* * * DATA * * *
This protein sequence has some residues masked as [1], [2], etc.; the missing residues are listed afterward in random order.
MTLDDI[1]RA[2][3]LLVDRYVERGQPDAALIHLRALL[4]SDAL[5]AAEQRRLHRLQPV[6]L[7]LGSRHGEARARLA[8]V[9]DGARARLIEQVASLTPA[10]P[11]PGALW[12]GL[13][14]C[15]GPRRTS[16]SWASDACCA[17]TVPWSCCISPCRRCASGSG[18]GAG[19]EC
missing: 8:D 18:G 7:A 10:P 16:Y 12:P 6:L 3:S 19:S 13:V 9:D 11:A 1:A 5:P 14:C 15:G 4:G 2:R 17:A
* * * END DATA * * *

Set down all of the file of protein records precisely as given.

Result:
This protein sequence has some residues masked as [1], [2], etc.; the missing residues are listed afterward in random order.
MTLDDI[1]RA[2][3]LLVDRYVERGQPDAALIHLRALL[4]SDAL[5]AAEQRRLHRLQPV[6]L[7]LGSRHGEARARLA[8]V[9]DGARARLIEQVASLTPA[10]P[11]PGALW[12]GL[13][14]C[15]GPRRTS[16]SWASDACCA[17]TVPWSCCISPCRRCASGSG[18]GAG[19]EC
missing: 8:D 18:G 7:A 10:P 16:Y 12:P 6:L 3:S 19:S 13:V 9:D 11:A 1:A 5:P 14:C 15:G 4:G 2:R 17:A